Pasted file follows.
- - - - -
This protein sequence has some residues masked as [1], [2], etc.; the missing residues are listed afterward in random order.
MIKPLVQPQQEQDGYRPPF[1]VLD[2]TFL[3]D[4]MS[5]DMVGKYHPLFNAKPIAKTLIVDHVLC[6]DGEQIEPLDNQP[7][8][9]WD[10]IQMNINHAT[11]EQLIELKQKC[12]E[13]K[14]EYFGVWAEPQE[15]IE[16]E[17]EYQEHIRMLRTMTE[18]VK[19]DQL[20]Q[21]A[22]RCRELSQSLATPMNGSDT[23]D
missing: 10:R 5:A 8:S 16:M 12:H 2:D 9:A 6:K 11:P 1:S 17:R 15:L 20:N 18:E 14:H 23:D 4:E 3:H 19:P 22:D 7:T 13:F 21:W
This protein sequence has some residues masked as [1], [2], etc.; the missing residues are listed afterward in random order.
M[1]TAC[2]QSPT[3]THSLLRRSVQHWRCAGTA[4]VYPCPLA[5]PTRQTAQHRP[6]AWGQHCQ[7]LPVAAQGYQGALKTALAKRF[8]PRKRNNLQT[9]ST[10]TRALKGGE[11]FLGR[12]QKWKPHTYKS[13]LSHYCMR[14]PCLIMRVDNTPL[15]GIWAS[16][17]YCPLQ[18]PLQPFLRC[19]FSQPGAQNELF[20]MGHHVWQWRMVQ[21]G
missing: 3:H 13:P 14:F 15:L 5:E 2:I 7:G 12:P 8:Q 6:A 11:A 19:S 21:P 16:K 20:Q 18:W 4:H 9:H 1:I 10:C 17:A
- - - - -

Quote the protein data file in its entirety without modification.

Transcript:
This protein sequence has some residues masked as [1], [2], etc.; the missing residues are listed afterward in random order.
MIKPLVQPQQEQDGYRPPF[1]VLD[2]TFL[3]D[4]MS[5]DMVGKYHPLFNAKPIAKTLIVDHVLC[6]DGEQIEPLDNQP[7][8][9]WD[10]IQMNINHAT[11]EQLIELKQKC[12]E[13]K[14]EYFGVWAEPQE[15]IE[16]E[17]EYQEHIRMLRTMTE[18]VK[19]DQL[20]Q[21]A[22]RCRELSQSLATPMNGSDT[23]D
missing: 10:R 5:A 8:S 16:M 12:H 2:D 9:A 6:K 11:P 1:S 17:R 15:L 20:N 18:E 14:H 23:D 4:E 3:H 19:P 22:D 7:T 13:F 21:W
This protein sequence has some residues masked as [1], [2], etc.; the missing residues are listed afterward in random order.
M[1]TAC[2]QSPT[3]THSLLRRSVQHWRCAGTA[4]VYPCPLA[5]PTRQTAQHRP[6]AWGQHCQ[7]LPVAAQGYQGALKTALAKRF[8]PRKRNNLQT[9]ST[10]TRALKGGE[11]FLGR[12]QKWKPHTYKS[13]LSHYCMR[14]PCLIMRVDNTPL[15]GIWAS[16][17]YCPLQ[18]PLQPFLRC[19]FSQPGAQNELF[20]MGHHVWQWRMVQ[21]G
missing: 3:H 13:P 14:F 15:L 5:E 2:I 7:G 12:P 8:Q 6:A 11:A 19:S 21:P 16:K 20:Q 18:W 4:H 9:H 1:I 10:C 17:A